Franchetti-w-cadets_L.jpgOn Aug. 14, 2014, the North Korean military fired three short-range missiles into the waters to the east of the Korean Peninsula less than an hour before Pope Francis was scheduled to land in Seoul, South Korea, for the start of his first papal trip to Asia. Shortly after his arrival, two more missiles were fired. Some observers said it was typical of the North wanting attention when something big was happening in the South. Others said it was a protest in advance of war game exercises between the U.S. Navy and the Republic of Korea (ROK) Navy scheduled for the following week.

 

Whatever the motive, the provocation was an example of the tensions and dangers that exist between the two nations that share a peninsula divided at the 38th parallel by the terms of the 1953 Korean Armistice Agreement. The signing of that document ended hostilities after the three-year Korean War, though technically the two sides are still in a state of war because no “final peaceful settlement” has yet been reached.

 

The bilateral exercise that followed the missile firings was one of approximately 20 each year carried out by the U.S. 7th Fleet and the ROK Navy that are designed to enhance the maritime security around the peninsula and promote readiness and deterrence.


Last August U.S. Navy Rear Adm. Lisa Franchetti and her staff at U.S. Naval Forces Korea helped plan and coordinate the naval portions of the Ulchi Freedom Guardian exercise that involved more than 30,000 U.S. and Korean service members.

 

A Medill School of Journalism, Media, Integrated Marketing Communications and Naval Reserve Officers’ Training Corps graduate, Franchetti ’85 is the first woman to serve as commander of U.S. Naval Forces Korea and one of fewer than 40 female admirals in the U.S. Navy. An expert military tactician and strategist who has commanded a guided-missile destroyer and served as a commodore of a destroyer squadron, she is the U.S. Navy’s representative in the Republic of Korea whose main job is to strengthen collective security efforts in the region.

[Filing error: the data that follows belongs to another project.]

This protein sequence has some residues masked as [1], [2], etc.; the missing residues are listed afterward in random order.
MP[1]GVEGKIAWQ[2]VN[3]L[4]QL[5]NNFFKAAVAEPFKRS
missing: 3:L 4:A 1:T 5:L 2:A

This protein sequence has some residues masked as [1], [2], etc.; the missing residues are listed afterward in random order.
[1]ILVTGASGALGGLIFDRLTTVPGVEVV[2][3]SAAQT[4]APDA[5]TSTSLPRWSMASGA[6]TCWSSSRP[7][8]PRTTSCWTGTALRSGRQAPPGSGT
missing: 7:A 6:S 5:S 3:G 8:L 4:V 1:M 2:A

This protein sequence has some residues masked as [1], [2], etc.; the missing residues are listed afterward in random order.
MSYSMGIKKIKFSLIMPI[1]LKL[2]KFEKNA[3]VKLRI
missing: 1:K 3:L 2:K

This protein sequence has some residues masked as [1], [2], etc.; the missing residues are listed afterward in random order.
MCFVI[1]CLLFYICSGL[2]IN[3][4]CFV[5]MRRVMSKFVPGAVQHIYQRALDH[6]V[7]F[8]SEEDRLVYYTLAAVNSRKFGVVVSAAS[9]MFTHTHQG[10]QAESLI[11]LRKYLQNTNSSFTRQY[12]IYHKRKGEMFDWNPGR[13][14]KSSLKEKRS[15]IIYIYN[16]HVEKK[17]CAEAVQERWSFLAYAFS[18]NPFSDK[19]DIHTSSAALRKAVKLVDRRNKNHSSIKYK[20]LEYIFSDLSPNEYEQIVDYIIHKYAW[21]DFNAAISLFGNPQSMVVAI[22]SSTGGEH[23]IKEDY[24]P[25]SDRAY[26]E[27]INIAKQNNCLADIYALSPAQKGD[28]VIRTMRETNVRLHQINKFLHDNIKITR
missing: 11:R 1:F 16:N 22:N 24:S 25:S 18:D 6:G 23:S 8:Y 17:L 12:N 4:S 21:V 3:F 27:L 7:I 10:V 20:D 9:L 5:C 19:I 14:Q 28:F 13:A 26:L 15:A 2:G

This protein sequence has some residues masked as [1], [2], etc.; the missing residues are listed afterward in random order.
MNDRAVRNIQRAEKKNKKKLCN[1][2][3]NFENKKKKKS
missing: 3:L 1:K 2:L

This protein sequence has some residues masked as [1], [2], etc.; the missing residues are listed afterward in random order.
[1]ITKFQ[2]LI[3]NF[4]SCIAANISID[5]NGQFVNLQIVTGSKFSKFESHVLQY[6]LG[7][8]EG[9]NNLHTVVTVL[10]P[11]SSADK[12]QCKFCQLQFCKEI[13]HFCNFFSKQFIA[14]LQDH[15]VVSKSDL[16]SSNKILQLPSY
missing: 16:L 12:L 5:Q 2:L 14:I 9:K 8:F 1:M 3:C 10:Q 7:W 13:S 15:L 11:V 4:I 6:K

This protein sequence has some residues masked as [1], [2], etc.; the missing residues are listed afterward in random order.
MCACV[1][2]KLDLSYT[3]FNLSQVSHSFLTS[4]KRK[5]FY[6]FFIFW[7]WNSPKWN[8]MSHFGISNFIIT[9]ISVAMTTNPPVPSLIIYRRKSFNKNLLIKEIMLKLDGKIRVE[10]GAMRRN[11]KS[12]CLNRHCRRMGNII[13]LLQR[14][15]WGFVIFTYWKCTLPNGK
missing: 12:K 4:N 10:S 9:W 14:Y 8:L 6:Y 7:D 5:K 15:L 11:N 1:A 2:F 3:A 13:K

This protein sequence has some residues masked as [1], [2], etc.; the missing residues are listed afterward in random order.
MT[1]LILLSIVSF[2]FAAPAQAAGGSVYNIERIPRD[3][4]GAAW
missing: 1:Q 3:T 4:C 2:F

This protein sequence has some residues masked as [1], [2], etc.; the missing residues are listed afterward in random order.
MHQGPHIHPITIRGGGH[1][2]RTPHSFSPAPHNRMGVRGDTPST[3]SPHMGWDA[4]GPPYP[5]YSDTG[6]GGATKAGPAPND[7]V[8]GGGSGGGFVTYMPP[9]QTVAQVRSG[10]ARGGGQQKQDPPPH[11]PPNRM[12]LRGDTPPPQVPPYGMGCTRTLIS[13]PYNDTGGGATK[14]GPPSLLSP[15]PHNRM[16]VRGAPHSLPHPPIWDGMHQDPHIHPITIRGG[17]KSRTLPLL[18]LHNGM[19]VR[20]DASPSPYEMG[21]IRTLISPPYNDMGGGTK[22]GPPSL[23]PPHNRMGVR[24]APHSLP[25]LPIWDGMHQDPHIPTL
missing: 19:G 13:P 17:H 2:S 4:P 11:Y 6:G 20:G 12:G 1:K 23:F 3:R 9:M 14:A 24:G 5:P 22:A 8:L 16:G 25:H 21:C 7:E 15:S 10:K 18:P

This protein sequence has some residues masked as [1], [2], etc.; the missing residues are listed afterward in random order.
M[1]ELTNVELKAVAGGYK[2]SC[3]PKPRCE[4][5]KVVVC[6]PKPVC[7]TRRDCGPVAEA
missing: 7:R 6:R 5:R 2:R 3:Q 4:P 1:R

“Our number one mission here is to be ready to meet any challenges in defending the Korean Peninsula,” explains Franchetti during an October interview at her office at U.S. Army Garrison Yongsan in Seoul. “The U.S. and ROK alliance is prepared to fight tonight should deterrence fail.”

 

She leads a team of naval personnel and civilians who work to promote the strong alliance between the United States and the Republic of Korea and the two nations’ navies, and to enhance the partnership in the defense of the country. Franchetti emphasizes that Korea and the United States are full partners. “Katchi kapshida — we go together,” she says, using the Korean phrase.

 

“We don’t know what’s going to happen today, we don’t know what’s going to happen tomorrow,” she says, “but our job on the peninsula is to be ready.”


The George Washington Strike Group and Republic of Korea Navy ships participate in tactical maneuver training in international waters near the Korean Peninsula. Photo by Mass Communication Spc. 3rd Class Ricardo R. Guzman. Map above by Michael Newhouse.


North Korea has the fourth-largest army in the world, with more than 1 million troops. More than 70 percent of its ground forces are deployed near the Demilitarized Zone — just 35 miles north of Seoul — that separates the two countries. The country is led by a young, inexperienced, secretive and often unpredictable dictator, Kim Jong-un, who aspires to make his country one of the world’s nuclear powers.

 

Given the volatility of North Korea’s leader and the country’s confrontational actions against South Korea and the United States through missile launches, recent cyberattacks and nuclear warhead development, the alliance between the Republic of Korea and the United States has never been more critical.

 

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